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New York Giants: Stats That Matter Headed into Week 8

EAST RUTHERFORD, NJ - OCTOBER 21: Tight end Martellus Bennett #85 of the New York Giants reacts after making a catch against the Washington Redskins during their game at MetLife Stadium on October 21, 2012 in East Rutherford, New Jersey.  (Photo by Alex Trautwig/Getty Images)
Alex Trautwig/Getty Images
Brad Gagnon NFL National ColumnistOctober 24, 2012

Stats don't often tell the whole story, but most are relevant when put into context. Here are four stats related to the New York Giants that help explain why they stand where they do at the seven-week mark of the 2012 NFL regular season.

 

13.0: That's Eli Manning's yards-per-attempt average in the fourth quarter when the score is within seven points, according to the situational stats at NFL.com. His regular average is merely 8.0. His regular passer rating is 92.5, but in those situations it's 108.7. And 42 percent of his touchdown passes have come in the fourth quarter.

This isn't an anomaly: Manning had a 104.5 rating within seven in the fourth quarter last year and 47 percent of his TD strikes came in that period. Mr. Clutch.

 

8.3: That's Martellus Bennett's cumulative rating from Pro Football Focus, which makes him the fourth-highest-rated tight end in the NFL through seven weeks. Only Chicago's Kellen Davis has been rated as a better pass-blocker and Bennett has taken only one penalty while dropping only two passes on 39 targets. As a receiver, he's ranked 12th in the league in catches and yards and eighth in touchdowns.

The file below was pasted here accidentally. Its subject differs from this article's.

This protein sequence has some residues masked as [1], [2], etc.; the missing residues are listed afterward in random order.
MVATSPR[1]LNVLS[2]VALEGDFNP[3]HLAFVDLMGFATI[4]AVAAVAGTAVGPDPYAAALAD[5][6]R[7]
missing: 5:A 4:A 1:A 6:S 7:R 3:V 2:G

Just a model of versatility and consistency thus far.

 

1.18: On average, that's how many yards the Giants muster every time their running backs get 10 yards beyond the line of scrimmage. This "open-field average" (from Football Outsiders) ranks third in the NFL and is an indication that Ahmad Bradshaw, David Wilson and Andre Brown have been able to make guys miss as part of a running game that's been superb all season. It's also just a general indication of how tough they've been to bring down.

In this exact same category last year, the Giants ranked 29th.

 

8.7: That's how many yards per pass attempt the Giants are allowing on defense thus far, a number which is the third-highest in the NFL. The pass defense wasn't any good last season, either, but it still limited opponents to only 7.5 yards per attempt. That was because the pass rush was better and Corey Webster was playing well.

This year, the pass rush has a negative PFF rating of minus-2.1, ranking 18th in football, while Webster has given up 10.8 yards per pass attempt (up from 7.3 in 2011).

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